Description / Prescription

Language / Grammar

Description versus Prescription

Scholars of grammar have a profound tool I wasn’t aware of until graduate school: they distinguish between grammarians who tell other people what to do and grammarians who keep their own mannerisms to themselves and study what speakers of a language actually do with their language. In other words, there’s an enormous difference between a Miss Manners saying Don’t say ain’t, or Don’t split your infinities and a professor mapping people’s use of “ain’t” across social, economic, and education level. Miss Manners is telling you what to do, invariably from a conventional but non-cosmopolitan standpoint; the professor is a scientist studying behavior in settings.

A good historian of a language like English can keep a room of his peers laughing for hours with citations from history where one class appoints itself and its habits to be the standard for all. Then the state trains the “teachers,” and the teachers, like robots, train little Rocco to be invisible on the assembly line.

Never mind whether I’ve expressed that as well as it should be expressed; don’t correct the stage-presence of the Jeremiah, first get the warning and see whether or not there’s a fire.

Normally I’d write about Description versus Prescription within the context of school grammar, prescribers of schools invariably also prescribing usage for those it’s enslaved: If I can kidnap your kid for the state, I can also tell him how to dress, how to walk, how to talk … But here I am developing it among my Thinking Tools: to extend the concept to Society in general. I recommend that we, if we wish to survive (improbable based on our behavior for the last 10,000 years), make a habit of distinguishing between description and prescription.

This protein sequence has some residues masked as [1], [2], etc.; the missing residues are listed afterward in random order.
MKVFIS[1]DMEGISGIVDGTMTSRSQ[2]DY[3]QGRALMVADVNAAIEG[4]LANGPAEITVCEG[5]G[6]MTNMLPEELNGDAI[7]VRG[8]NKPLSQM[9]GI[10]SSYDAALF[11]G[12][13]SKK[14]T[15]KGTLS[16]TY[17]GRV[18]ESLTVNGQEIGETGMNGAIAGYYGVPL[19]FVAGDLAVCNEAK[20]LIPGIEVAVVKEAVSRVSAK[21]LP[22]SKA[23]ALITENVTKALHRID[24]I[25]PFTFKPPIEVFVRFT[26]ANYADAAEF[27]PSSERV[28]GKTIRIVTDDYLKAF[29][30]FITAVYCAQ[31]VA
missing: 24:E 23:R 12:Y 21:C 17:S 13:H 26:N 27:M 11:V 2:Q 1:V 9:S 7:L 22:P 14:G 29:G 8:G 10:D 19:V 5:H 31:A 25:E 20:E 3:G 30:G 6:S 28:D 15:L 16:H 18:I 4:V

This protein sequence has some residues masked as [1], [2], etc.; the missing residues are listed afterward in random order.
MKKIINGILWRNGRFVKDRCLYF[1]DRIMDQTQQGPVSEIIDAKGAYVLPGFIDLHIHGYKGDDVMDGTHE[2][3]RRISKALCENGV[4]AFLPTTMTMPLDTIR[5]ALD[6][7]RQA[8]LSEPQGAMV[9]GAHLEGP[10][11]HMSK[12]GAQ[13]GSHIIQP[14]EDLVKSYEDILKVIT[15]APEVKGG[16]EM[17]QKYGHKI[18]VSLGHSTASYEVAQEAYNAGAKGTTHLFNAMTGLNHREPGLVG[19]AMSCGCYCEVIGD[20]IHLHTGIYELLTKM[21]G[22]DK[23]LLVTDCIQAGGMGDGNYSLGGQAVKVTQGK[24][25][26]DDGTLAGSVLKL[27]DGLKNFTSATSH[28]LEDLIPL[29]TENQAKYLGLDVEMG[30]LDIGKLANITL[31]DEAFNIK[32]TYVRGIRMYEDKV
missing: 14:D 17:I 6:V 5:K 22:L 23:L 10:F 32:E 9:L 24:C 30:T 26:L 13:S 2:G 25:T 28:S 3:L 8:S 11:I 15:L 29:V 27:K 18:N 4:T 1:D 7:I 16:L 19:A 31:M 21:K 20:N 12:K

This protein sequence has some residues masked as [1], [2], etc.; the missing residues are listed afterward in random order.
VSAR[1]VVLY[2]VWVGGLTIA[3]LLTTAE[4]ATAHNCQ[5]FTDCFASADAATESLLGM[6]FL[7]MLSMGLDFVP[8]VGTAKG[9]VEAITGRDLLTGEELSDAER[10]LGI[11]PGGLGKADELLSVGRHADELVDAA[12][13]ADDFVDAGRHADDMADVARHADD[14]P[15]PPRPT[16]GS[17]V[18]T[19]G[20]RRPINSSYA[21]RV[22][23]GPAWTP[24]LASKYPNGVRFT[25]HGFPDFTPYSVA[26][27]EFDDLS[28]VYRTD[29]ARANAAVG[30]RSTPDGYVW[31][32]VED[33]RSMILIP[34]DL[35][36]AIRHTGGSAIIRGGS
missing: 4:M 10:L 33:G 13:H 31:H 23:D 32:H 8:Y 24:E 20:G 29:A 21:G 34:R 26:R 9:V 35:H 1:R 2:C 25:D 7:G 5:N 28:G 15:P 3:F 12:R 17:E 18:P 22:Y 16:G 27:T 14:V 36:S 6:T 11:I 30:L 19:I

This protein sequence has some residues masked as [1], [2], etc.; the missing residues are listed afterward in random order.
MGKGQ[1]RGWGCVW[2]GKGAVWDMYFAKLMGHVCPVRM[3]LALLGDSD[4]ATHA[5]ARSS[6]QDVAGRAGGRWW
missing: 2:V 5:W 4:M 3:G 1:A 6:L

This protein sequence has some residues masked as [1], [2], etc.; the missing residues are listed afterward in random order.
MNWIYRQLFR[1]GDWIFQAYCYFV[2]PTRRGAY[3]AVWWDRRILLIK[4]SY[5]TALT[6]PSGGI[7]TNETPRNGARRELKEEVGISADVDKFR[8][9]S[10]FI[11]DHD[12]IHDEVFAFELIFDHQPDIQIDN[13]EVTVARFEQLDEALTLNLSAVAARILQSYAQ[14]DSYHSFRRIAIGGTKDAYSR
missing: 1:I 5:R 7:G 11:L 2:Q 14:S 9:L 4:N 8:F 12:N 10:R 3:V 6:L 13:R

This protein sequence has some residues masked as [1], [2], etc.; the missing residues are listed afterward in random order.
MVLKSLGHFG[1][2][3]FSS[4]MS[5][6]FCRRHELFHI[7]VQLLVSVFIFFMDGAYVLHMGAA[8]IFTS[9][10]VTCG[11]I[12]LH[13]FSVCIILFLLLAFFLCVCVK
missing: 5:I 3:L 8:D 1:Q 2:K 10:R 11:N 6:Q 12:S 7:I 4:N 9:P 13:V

The girl’s name is Faith: is she faithful?
No, there it’s neither description nor prescription, it’s name magic, it’s camouflage … Faith’s parents hope she will pass for faithful.

The Soviet Union proclaimed itself Communist: did that tyrannical kleptocracy therefore share its resources fairly among its human members? About as much as the Christian Church proved its association with the protagonist of the gospels by being humble, by giving all property to the poor …

The United States compels children to attend schools where in my day we were made to recite that “America” was “under God,” and evinced “liberty” and “justice” “for all”!

Everyone’s been to school: are they literate? can they calculate reliably? Is there a single one you would want to attend Plato’s Symposium with? (No, no: I just mean an intellectual drinking party.)

What I mean, and will do better with in a second draft, is:

Watch out for discrepancies between self-description and behavior: especially among institutions.

Is the military really protecting you?
Is the church really getting you into a permanent rent-free paradise?
Are the doctors really making you immortal? or just bankrupt? and sicker?
Do the teachers, the experts, have any true mastery of their subject? or is it just more fraud? the magicians holding us in such contempt they don’t even bother to rehearse their illusions anymore?

About pk

Seems to me that some modicum of honesty is requisite to intelligence. If we look in the mirror and see not kleptocrats but Christians, we’re still in the same old trouble.
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